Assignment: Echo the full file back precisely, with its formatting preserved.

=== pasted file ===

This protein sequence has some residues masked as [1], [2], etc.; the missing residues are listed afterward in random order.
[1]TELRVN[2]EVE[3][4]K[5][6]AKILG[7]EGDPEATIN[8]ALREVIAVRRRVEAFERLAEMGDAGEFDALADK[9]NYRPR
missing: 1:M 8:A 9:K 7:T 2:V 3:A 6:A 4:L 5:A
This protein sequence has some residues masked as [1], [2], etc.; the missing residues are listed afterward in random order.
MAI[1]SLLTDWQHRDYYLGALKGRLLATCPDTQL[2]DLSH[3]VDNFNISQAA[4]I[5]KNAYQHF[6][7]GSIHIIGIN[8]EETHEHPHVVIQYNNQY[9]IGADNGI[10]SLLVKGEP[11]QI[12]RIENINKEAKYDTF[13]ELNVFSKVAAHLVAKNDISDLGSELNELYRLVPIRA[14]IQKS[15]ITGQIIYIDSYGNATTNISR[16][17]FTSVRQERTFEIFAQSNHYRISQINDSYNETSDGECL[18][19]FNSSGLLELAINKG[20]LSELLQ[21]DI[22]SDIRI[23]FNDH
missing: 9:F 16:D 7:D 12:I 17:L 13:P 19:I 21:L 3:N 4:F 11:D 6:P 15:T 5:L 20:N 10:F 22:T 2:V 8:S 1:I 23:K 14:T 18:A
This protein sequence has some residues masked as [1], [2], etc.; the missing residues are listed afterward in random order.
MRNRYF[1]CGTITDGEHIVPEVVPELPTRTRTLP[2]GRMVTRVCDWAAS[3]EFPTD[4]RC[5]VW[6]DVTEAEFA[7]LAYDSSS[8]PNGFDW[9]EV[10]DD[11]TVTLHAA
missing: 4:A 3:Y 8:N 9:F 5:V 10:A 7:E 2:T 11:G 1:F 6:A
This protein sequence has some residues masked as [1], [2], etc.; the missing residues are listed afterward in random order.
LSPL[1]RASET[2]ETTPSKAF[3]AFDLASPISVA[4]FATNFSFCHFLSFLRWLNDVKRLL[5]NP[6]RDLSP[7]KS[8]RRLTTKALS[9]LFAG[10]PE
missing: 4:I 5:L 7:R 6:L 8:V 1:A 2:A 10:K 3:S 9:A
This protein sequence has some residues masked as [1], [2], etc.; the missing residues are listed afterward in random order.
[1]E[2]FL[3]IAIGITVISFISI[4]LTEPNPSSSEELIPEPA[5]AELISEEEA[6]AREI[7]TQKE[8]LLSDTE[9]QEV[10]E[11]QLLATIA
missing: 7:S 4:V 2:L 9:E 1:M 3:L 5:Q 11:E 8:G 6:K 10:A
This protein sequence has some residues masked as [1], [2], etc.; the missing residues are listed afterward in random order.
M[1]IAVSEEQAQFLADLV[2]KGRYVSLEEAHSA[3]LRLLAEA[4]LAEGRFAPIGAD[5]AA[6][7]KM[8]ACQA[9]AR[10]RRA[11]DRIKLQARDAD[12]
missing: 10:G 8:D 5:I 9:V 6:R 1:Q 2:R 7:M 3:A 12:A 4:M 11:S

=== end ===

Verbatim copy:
This protein sequence has some residues masked as [1], [2], etc.; the missing residues are listed afterward in random order.
[1]TELRVN[2]EVE[3][4]K[5][6]AKILG[7]EGDPEATIN[8]ALREVIAVRRRVEAFERLAEMGDAGEFDALADK[9]NYRPR
missing: 1:M 8:A 9:K 7:T 2:V 3:A 6:A 4:L 5:A
This protein sequence has some residues masked as [1], [2], etc.; the missing residues are listed afterward in random order.
MAI[1]SLLTDWQHRDYYLGALKGRLLATCPDTQL[2]DLSH[3]VDNFNISQAA[4]I[5]KNAYQHF[6][7]GSIHIIGIN[8]EETHEHPHVVIQYNNQY[9]IGADNGI[10]SLLVKGEP[11]QI[12]RIENINKEAKYDTF[13]ELNVFSKVAAHLVAKNDISDLGSELNELYRLVPIRA[14]IQKS[15]ITGQIIYIDSYGNATTNISR[16][17]FTSVRQERTFEIFAQSNHYRISQINDSYNETSDGECL[18][19]FNSSGLLELAINKG[20]LSELLQ[21]DI[22]SDIRI[23]FNDH
missing: 9:F 16:D 7:D 12:I 17:L 13:P 19:I 21:L 3:N 4:F 11:D 6:P 15:T 5:L 20:N 10:F 22:T 2:V 8:S 1:I 23:K 14:T 18:A
This protein sequence has some residues masked as [1], [2], etc.; the missing residues are listed afterward in random order.
MRNRYF[1]CGTITDGEHIVPEVVPELPTRTRTLP[2]GRMVTRVCDWAAS[3]EFPTD[4]RC[5]VW[6]DVTEAEFA[7]LAYDSSS[8]PNGFDW[9]EV[10]DD[11]TVTLHAA
missing: 4:A 3:Y 8:N 9:F 5:V 10:A 7:E 2:T 11:G 1:F 6:A
This protein sequence has some residues masked as [1], [2], etc.; the missing residues are listed afterward in random order.
LSPL[1]RASET[2]ETTPSKAF[3]AFDLASPISVA[4]FATNFSFCHFLSFLRWLNDVKRLL[5]NP[6]RDLSP[7]KS[8]RRLTTKALS[9]LFAG[10]PE
missing: 4:I 5:L 7:R 6:L 8:V 1:A 2:A 10:K 3:S 9:A
This protein sequence has some residues masked as [1], [2], etc.; the missing residues are listed afterward in random order.
[1]E[2]FL[3]IAIGITVISFISI[4]LTEPNPSSSEELIPEPA[5]AELISEEEA[6]AREI[7]TQKE[8]LLSDTE[9]QEV[10]E[11]QLLATIA
missing: 7:S 4:V 2:L 9:E 1:M 3:L 5:Q 11:E 8:G 6:K 10:A
This protein sequence has some residues masked as [1], [2], etc.; the missing residues are listed afterward in random order.
M[1]IAVSEEQAQFLADLV[2]KGRYVSLEEAHSA[3]LRLLAEA[4]LAEGRFAPIGAD[5]AA[6][7]KM[8]ACQA[9]AR[10]RRA[11]DRIKLQARDAD[12]
missing: 10:G 8:D 5:I 9:V 6:R 1:Q 2:R 7:M 3:A 12:A 4:M 11:S